During an interview some years ago, Frank O. Gehry pulled out his pen and sketched on the only paper available—a napkin. He doodled his latest iteration of an addition to the Corcoran Gallery of Art. On the back, he drew the outline of a rare failure, an Alessi teakettle, whose fish-shaped handle had been no match for Michael Graves's iconic bird whistle. Over time, fortunes were reversed: The Corcoran canceled Gehry's waves, while Alessi revived the kettle. Such flukes of design history are preserved on my wrinkled napkin, under the scrawled signature “FOG.”
I was reminded of the napkin when the Washington Architectural Foundation issued a call for napkin sketches to be auctioned this month to fund its Washington, D.C.–based Architecture in the Schools program. Napkins and Sharpie pens were sent to an international roster. Returns included a sketch by Cesar Pelli of a Tulsa, Okla., arena, and a corner concept identified simply as “X” by Helmut Jahn.
Beyond the worthy cause, napkin art may be serious business. Not only do these humble drawings bear witness to the spontaneity of creation, David Jameson, director of ArchiTech gallery in Chicago, believes they are to buildings as Rodin's drawings were to his sculptures. “How else can one explore the mind of Gehry than to see how he boils down an idea of how a building should ‘feel' with only a couple of strokes?” he asks.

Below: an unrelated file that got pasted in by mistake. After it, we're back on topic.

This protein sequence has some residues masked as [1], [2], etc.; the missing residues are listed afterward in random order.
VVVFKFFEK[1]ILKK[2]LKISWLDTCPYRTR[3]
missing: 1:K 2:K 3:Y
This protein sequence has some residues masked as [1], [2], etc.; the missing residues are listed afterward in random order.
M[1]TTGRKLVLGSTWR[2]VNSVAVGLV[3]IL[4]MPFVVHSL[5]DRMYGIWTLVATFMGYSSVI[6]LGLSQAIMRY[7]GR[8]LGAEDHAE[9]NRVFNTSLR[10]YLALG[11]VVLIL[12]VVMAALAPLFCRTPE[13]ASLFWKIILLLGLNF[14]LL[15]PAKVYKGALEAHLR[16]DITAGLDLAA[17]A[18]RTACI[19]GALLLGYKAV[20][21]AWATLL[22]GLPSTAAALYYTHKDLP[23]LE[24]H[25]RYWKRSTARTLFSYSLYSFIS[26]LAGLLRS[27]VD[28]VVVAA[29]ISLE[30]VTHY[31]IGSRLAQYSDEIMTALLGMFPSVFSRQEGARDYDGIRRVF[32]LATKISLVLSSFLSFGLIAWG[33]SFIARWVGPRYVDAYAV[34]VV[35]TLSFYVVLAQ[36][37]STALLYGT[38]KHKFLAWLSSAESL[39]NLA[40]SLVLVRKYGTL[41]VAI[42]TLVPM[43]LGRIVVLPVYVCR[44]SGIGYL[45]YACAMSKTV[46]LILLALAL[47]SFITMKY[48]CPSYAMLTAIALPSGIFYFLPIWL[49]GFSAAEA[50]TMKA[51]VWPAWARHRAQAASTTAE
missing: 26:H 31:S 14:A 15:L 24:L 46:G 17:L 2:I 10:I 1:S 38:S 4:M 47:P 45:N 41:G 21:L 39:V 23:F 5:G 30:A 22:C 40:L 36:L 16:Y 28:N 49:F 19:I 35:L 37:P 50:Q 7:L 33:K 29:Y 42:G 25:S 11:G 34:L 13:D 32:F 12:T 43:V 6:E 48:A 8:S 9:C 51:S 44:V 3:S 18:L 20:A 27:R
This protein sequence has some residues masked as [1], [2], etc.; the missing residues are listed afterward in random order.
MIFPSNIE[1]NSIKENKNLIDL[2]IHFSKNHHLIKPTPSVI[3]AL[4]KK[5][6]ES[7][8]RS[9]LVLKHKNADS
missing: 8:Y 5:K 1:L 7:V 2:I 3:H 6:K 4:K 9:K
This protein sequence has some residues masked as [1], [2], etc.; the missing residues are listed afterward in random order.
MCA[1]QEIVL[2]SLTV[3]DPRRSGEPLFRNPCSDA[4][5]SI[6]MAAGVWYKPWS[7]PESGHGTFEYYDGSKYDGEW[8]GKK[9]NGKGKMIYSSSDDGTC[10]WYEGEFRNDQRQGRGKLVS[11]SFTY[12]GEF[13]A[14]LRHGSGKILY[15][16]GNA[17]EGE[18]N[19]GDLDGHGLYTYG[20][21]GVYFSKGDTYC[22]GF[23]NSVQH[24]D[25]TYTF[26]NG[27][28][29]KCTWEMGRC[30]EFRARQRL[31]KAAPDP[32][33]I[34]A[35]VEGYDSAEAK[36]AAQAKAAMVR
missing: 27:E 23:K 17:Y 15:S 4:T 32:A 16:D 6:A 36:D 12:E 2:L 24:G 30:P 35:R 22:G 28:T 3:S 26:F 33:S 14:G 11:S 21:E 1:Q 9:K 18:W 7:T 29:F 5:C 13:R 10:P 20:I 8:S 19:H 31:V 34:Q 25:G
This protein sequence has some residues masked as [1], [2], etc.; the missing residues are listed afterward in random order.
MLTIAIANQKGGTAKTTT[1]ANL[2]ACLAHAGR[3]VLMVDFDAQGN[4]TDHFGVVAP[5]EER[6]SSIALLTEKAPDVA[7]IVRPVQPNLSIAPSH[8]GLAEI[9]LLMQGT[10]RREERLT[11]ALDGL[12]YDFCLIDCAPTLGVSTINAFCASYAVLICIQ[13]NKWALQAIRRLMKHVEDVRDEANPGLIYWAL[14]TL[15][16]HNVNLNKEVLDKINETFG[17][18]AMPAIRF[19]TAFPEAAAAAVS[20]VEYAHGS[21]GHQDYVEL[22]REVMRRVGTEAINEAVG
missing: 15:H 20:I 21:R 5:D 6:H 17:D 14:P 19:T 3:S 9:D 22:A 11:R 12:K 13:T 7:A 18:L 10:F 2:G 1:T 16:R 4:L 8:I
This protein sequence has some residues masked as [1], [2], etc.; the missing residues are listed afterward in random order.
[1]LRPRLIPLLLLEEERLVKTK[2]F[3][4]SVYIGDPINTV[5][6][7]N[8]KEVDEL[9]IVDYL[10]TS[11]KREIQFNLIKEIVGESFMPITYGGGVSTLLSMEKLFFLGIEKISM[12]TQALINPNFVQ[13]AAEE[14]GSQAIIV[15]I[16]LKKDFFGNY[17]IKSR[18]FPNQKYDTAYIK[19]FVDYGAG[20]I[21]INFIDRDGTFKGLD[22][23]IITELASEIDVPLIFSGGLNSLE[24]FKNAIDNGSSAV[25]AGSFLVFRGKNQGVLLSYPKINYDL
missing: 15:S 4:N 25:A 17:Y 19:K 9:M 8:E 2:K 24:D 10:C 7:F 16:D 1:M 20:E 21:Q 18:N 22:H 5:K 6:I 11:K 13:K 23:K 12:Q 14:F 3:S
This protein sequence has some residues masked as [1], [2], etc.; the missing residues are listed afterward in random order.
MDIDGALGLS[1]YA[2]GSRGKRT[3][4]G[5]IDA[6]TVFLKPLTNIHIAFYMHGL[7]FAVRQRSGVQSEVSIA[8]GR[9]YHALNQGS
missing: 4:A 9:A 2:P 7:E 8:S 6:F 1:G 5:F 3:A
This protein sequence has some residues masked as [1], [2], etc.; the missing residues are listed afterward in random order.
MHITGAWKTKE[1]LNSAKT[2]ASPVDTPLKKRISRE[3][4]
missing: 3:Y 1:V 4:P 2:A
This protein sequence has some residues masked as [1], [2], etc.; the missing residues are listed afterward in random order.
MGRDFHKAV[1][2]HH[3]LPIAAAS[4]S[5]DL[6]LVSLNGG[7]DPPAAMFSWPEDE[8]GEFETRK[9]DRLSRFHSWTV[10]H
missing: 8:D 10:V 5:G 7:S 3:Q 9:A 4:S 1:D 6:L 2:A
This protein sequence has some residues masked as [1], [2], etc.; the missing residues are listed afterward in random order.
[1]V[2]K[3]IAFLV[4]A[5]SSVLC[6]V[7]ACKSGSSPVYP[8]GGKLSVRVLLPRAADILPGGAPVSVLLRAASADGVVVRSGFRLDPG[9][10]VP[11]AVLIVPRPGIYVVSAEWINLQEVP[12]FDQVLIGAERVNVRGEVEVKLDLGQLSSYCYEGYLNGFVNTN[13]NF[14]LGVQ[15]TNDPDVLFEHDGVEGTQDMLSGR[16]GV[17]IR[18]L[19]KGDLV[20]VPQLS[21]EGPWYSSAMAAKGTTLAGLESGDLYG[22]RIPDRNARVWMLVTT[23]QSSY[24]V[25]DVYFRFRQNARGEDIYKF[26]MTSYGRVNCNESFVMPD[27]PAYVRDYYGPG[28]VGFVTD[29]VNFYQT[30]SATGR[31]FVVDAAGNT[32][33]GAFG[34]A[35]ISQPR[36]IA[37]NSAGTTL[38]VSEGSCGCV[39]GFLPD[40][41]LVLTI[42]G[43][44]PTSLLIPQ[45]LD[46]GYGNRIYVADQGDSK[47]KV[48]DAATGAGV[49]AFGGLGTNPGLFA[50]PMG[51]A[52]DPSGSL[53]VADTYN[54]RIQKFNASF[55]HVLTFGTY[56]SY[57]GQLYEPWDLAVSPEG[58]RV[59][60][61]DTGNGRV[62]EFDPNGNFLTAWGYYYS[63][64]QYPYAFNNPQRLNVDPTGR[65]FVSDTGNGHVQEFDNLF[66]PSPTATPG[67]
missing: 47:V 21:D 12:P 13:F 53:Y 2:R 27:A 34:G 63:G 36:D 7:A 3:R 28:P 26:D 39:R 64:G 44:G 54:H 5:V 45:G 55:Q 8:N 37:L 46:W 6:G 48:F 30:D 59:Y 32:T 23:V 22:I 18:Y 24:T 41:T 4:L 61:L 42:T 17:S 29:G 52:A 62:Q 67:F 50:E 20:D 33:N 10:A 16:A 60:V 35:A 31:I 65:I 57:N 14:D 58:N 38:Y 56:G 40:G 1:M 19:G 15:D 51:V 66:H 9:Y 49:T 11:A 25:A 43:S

Jameson prefers “the earliest examples of a designer's ideas”—say, Daniel Libeskind's original concept for the Michael Lee-Chin Crystal at Toronto's Royal Ontario Museum, which the architect is said to have sketched on a napkin at a 2001 wedding reception. Or look for value in “the most elemental story of a structure in the least number of lines.”
Jameson appraised my napkin sight unseen, and knowing it's not for sale. “My guess is that Gehry's napkin could be valued at anywhere from $1,000 to $5,000,” he said. Matted and placed in an expensive titanium frame, he figured it could go “for at least $10,000, if my client requests are to be believed.” At auction, he said, there's always the chance that “some bejeweled and tuxedoed couple could stand up in that crowd and yell ‘$50,000' if it would get their mugs in the society pages.”
I countered that it didn't capture a “Eureka!” moment, like Libeskind's crystal palace. But Jameson replied, “Gehry is more famous and probably more long-lasting than Libeskind.” And besides, he said, “The Corcoran project looks to have been a far better design.”
Bottom line: Bid early and often for charity, and always carry a Sharpie.